Questioning ideas of value

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Katy Wheeler takes a look at the latest exhibition to be installed at the Northern Gallery for Contemporary Art.

THREE years of work created in video, digital, animation and installation combine in Simon Martin’s largest public exhibition to date.

His work examines our relationship to objects and the material world around us.

He queries how and why we attribute different values and significance to inanimate, man-made objects.

The artist is interested in how we understand ourselves through social structures, mythologies and collective memory evidenced in art objects, mass media, popular culture and the built environment.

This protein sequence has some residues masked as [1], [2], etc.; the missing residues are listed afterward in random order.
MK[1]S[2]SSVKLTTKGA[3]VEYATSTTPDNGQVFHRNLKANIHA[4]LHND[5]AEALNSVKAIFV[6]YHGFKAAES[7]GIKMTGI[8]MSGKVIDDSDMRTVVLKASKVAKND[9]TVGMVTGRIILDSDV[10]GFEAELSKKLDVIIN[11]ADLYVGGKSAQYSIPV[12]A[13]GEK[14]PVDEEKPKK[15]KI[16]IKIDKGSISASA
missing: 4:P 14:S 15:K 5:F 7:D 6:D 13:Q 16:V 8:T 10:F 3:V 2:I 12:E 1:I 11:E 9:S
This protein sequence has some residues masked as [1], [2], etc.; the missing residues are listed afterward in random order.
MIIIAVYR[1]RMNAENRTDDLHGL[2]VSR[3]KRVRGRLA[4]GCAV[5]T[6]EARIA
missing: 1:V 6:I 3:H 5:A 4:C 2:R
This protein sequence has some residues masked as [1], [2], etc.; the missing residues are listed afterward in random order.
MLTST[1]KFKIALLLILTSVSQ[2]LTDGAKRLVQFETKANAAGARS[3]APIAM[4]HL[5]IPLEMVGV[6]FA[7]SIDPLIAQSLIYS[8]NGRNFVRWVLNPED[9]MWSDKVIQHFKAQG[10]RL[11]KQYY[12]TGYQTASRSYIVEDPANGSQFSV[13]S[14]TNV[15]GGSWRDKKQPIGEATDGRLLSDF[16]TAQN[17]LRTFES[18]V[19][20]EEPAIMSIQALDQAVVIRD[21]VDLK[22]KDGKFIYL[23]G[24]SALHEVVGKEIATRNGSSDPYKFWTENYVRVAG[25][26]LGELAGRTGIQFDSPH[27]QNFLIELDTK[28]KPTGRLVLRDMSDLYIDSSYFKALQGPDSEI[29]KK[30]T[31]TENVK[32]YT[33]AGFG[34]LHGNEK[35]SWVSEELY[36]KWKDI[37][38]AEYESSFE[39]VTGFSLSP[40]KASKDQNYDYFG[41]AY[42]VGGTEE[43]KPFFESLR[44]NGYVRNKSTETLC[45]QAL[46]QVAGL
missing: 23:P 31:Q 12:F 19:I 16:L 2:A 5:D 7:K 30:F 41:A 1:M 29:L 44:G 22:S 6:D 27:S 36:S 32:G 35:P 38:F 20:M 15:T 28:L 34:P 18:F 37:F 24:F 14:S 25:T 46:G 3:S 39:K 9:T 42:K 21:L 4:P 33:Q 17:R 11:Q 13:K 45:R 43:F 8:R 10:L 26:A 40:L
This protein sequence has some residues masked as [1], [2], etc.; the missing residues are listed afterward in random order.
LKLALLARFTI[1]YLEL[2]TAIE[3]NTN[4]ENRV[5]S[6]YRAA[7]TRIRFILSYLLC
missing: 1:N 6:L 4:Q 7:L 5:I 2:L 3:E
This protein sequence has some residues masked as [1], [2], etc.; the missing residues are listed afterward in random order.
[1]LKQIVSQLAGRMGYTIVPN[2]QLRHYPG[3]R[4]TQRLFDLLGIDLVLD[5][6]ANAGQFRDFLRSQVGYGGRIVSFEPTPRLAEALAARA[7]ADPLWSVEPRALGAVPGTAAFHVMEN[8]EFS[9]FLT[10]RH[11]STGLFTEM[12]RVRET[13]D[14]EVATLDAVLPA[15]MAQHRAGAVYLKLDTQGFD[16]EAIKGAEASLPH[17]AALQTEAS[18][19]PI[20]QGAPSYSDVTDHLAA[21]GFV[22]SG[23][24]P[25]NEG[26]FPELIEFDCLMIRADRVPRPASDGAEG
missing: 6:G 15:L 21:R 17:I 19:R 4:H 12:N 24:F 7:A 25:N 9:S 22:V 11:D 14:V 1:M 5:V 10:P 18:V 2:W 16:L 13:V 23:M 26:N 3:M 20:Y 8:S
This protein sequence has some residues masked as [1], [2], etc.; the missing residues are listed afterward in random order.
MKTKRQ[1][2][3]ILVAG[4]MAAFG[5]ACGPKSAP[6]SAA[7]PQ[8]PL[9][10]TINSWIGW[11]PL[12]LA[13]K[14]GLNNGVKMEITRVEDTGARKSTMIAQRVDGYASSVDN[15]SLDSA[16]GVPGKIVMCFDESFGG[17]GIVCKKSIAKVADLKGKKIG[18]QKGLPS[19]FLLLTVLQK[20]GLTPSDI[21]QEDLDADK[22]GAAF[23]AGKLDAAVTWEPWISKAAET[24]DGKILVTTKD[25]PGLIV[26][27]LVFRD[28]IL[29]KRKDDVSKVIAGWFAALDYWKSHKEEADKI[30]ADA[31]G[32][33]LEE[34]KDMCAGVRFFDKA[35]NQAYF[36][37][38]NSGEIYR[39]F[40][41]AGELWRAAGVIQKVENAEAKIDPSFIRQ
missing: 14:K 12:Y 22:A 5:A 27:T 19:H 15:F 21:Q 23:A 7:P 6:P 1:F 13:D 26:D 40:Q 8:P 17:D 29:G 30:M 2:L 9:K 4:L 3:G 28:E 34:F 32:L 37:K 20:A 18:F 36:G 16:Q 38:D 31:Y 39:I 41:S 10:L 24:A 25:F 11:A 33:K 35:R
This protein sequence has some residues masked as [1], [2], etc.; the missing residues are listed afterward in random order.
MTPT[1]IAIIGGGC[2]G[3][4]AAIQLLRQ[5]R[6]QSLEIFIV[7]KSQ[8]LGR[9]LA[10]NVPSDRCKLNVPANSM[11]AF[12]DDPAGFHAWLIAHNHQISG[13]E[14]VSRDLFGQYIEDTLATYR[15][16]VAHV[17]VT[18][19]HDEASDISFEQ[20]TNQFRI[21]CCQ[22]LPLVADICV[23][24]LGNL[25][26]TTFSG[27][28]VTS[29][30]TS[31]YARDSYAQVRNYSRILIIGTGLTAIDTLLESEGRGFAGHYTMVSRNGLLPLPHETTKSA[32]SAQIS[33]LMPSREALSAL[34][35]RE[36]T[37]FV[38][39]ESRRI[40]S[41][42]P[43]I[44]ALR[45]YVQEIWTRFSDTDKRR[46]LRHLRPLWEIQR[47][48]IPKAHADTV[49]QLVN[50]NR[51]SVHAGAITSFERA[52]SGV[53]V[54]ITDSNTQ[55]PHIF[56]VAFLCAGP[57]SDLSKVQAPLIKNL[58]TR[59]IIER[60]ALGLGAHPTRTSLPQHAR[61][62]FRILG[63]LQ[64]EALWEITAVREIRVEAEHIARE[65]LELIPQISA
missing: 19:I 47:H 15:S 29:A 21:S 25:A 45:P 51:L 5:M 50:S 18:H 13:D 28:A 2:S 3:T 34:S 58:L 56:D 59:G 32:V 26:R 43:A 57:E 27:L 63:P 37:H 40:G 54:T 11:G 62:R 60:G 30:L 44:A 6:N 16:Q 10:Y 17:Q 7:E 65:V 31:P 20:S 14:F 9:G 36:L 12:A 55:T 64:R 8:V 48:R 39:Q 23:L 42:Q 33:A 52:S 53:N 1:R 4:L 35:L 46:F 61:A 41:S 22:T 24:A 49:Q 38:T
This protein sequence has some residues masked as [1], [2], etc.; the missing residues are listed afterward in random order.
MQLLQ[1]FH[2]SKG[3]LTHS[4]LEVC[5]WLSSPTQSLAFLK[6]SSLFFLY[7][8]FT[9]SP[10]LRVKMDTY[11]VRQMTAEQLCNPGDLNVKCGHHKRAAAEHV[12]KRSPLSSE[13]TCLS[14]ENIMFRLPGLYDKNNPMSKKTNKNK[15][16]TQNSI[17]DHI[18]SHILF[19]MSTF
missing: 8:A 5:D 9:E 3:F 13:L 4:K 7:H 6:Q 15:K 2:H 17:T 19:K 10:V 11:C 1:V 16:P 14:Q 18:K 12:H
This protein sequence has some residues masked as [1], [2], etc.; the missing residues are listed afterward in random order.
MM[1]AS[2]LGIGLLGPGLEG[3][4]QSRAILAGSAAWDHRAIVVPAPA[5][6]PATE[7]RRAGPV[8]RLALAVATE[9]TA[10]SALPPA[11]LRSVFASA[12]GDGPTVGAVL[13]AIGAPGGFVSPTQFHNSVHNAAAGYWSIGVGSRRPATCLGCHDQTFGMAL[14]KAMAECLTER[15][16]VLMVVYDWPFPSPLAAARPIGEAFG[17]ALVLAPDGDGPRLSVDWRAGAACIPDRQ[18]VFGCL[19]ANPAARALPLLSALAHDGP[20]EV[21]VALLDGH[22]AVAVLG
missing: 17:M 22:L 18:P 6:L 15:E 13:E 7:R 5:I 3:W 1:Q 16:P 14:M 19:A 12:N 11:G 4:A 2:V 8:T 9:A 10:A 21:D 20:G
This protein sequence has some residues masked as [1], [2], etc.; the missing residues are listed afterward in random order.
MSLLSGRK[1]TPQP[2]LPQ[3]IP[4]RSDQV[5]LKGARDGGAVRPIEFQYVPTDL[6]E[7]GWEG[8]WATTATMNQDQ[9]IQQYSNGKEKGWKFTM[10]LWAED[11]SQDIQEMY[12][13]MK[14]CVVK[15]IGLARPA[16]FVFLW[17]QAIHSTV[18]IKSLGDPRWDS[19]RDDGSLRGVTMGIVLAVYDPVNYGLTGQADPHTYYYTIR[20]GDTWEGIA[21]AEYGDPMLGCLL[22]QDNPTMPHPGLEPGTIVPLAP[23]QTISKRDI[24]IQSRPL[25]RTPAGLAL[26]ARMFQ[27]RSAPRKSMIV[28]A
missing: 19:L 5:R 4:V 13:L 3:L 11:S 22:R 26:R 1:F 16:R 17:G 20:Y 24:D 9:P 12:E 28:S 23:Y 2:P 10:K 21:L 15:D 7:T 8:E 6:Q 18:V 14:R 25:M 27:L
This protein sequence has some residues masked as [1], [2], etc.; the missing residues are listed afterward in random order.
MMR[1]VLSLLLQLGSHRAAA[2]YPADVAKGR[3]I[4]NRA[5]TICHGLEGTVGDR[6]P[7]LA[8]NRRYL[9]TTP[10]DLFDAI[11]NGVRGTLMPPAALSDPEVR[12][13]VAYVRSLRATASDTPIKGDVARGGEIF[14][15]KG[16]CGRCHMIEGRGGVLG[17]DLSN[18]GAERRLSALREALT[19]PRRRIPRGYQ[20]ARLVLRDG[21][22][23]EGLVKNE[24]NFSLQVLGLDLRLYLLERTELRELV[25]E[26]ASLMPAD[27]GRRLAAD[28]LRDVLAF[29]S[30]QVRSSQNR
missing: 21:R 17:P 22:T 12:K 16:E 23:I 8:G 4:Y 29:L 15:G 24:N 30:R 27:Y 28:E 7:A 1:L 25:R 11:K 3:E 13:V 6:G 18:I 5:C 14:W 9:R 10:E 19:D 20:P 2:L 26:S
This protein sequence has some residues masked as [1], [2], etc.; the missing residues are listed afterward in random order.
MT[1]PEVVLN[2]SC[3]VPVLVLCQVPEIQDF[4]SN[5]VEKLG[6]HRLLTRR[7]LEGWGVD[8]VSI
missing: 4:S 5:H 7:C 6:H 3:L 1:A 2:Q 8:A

Working with video and sculpture, he records his findings by questioning ideas of value associated to historical objects and artefacts.

Simon graduated from the Slade School of Fine Art in 1989. He has had solo exhibitions at White Columns, New York, Counter Gallery, London, The Power Plant, Toronto, a solo show at the Chisenhale Gallery and a solo show at Kunstverein, Amsterdam. He was the recipient of a Paul Hamlyn Award in 2008 and shortlisted for the Jarman Award in 2009.

This latest exhibition at the Northern Gallery for Contemporary Art (NGCA) in Fawcett Street brings together four short films by Simon that exemplify two contrasting tendencies in his recent work.

His pieces, Carlton and Louis Ghost Chair, take the form of a monologue, accompanied by luxuriantly photographed details of the two objects in the titles, to prize open new meanings from historical objects.

Over the duration of its 17 minutes, the work looks at what an apparently simple chair tells us about both the means of production, and the production of meaning, in the early 21st century.

* The Simon Martin exhibition runs at NGCA until May 3.